Tuesday, May 12, 2009

Why collect antique prints?

In a series of earlier blogs, I have discussed what is involved in collecting antique prints. Today I will consider why one would want to collect antique prints. What is it that makes antique prints special and worth collectiong? Any collector has his or her own explanation of how he or she began to collect, and there are as many reasons for collecting as there are subjects depicted. There are, however, some general characteristics of antique prints which make them particularly splendid for collecting.

Images of birds, fruit and flowers, country and city scenes, wild animals, pretty women, handsome men, colorful Indians and so on have always been popular as decorative pieces for displaying in the home or work place. Many are drawn and produced with great artistic skill, and many are beautifully colored. The wide variety of types of prints produced means that whatever one's aesthetic taste, there are likely to be some antique prints which can be enjoyed as decorative art.

Antique prints are easy to display and to store. They come in all price ranges and for the most part are affordable and a very good value. Considering their age, scarcity, historical context, quality, and attractiveness, most antique print prices are surprisingly modest. For almost no other type of antique can one find objects as old, in as good condition, as attractive, and produced by artists as prominent for such moderate prices. And while it is not generally a good idea to consider antique prints primarily as investments (go to blog on this subject), they are antiques and will only become scarcer and more sought after as time goes on. It therefore seems likely that most antique prints will retain or increase their value over time, which cannot be said for most modern art pieces.

The most distinctive aspect of these prints is their historical character and content. The subjects represented in antique prints are almost infinitely varied. Many different types of prints are available to collect, whatever one’s interest. From birds of Southeast Asia to the Prussian military, from glass blowing to Abraham Lincoln, from European composers of the nineteenth century to women’s status in eighteenth century American society, there is a vast array of subject matter around which a collection can be built. In addition to this variety, antique prints provide us with a direct link to the past. As most antique prints depict topics contemporaneous with their publication, they portray these topics not as modern historians depict them, but from the vantage point of contemporary observers. A glorifying image of George Washington, a cutting satire of King George, a lovingly depicted home scene, all express the attitudes and understanding of the printmakers and buyers of their day, giving us a privileged look at the world through the eyes of the past.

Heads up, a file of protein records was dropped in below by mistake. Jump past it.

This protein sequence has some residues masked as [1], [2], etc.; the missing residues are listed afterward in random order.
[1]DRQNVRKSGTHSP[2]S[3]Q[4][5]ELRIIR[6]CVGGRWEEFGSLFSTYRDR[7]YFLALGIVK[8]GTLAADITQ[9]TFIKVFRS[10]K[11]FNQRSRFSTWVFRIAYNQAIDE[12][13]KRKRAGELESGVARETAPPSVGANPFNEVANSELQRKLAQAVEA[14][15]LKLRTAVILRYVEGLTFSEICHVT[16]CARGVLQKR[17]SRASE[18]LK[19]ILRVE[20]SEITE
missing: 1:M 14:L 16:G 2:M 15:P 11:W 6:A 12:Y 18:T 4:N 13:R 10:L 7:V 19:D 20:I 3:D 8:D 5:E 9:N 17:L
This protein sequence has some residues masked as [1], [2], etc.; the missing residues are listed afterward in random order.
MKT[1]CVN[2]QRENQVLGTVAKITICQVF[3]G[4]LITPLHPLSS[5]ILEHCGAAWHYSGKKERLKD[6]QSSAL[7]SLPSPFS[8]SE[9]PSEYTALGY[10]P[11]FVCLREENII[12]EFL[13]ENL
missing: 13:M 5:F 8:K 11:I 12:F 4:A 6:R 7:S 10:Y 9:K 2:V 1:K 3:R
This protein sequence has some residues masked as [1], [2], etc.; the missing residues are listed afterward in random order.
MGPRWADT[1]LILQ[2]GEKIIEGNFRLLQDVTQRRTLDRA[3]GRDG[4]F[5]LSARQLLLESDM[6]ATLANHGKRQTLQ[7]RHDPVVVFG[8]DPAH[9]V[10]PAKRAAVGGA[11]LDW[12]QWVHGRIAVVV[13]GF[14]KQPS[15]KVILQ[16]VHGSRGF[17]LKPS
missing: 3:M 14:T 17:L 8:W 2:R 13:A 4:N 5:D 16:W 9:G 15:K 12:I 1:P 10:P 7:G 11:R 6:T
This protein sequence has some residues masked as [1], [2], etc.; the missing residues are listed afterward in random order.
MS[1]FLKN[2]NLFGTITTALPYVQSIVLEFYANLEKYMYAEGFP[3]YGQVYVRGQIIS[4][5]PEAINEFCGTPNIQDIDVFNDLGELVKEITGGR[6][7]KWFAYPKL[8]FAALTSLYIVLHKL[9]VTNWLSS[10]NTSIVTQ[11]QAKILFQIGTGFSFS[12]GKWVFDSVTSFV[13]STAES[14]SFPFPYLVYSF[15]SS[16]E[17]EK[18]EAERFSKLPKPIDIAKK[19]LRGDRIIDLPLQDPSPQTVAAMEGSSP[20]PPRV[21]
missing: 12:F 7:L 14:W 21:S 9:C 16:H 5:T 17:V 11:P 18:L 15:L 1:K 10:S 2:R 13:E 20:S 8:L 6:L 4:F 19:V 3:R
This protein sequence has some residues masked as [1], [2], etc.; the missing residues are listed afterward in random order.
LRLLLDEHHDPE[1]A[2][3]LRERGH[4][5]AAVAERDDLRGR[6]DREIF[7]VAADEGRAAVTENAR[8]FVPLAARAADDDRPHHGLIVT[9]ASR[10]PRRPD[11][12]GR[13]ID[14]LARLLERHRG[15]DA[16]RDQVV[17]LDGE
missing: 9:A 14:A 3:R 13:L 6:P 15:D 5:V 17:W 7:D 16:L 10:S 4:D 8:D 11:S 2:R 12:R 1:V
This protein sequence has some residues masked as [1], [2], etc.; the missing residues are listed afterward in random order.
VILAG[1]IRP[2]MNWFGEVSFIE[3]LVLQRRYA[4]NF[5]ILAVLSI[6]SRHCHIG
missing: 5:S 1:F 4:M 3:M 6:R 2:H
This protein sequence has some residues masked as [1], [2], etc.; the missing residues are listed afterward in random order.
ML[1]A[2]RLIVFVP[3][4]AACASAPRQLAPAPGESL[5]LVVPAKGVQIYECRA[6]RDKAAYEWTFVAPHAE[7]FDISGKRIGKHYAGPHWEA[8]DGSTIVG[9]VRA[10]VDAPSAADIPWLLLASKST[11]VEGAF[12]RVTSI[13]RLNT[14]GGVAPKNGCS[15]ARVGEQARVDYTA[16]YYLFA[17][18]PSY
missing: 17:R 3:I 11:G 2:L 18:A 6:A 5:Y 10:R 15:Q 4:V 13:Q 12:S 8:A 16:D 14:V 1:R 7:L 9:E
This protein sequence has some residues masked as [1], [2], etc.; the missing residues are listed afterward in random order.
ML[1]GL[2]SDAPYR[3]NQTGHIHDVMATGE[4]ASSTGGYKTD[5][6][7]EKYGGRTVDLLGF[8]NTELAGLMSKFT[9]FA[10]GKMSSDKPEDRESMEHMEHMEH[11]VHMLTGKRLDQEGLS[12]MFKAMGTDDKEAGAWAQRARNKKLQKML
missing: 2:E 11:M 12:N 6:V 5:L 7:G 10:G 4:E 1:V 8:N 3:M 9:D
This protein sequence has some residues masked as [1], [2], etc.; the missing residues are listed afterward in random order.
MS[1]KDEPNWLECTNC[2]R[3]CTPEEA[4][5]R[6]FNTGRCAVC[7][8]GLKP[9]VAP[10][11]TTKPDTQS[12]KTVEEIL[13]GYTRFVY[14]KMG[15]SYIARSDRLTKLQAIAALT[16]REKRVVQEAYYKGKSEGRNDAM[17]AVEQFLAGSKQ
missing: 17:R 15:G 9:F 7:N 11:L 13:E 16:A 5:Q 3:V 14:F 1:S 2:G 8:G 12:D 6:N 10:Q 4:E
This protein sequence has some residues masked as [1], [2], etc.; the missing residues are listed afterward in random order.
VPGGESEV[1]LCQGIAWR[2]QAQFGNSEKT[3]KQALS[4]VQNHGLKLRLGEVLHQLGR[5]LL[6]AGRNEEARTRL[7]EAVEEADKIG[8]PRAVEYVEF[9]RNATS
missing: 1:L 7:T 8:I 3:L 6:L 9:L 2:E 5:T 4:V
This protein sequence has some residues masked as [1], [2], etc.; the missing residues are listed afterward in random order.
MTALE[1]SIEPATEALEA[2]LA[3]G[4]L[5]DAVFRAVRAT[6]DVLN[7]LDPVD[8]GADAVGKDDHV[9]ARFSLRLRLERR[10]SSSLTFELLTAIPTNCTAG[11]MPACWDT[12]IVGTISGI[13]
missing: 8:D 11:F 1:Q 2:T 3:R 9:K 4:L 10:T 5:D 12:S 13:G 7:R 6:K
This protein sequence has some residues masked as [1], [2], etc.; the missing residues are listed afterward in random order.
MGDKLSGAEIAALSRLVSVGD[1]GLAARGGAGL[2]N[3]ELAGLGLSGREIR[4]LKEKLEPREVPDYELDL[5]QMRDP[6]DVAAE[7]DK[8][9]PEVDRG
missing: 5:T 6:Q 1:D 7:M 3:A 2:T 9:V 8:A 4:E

While providing modern viewers with a window to the past, antique prints were also an integral part of their own time. Prints, with their multiple copies, usually had substantially more influence in their day than did contemporaneous drawings and paintings, all of which are unique pictures. Only a limited number of viewers could see a single painting or drawing, whereas most historical prints were disseminated extensively to the general public. Indeed, general dissemination was often the raison d’ĂȘtre of these prints. Like books, they would have had significant impact on their time. Some examples of this effect are obvious--ornithological prints studied by natural scientists in Europe and America, maps used by politicians, generals, and travelers, and Thomas Nast prints helping to bring down the Boss Tweed machine–-but all antique prints were to some extent influential in the overall social, political, and intellectual fabric of their time.

Antique prints are wonderful objects to collect. These precious artifacts of our past are historic, decorative, easy to handle, moderately priced, and of almost infinite variety. One can derive many years of pleasure, as well as build an interesting and valuable collection, through the pursuit of antique prints.


  1. Nice Post
    I am pretty new on this Antique Collecting thingy. I found an ebook im thinking of buying. its on http://javisito.net/eBooks/Make%20Money/Antique%20Collecting

    What do you think of its? Is it worth it?

  2. The problem collecting antique prints , is that they come from vandalised books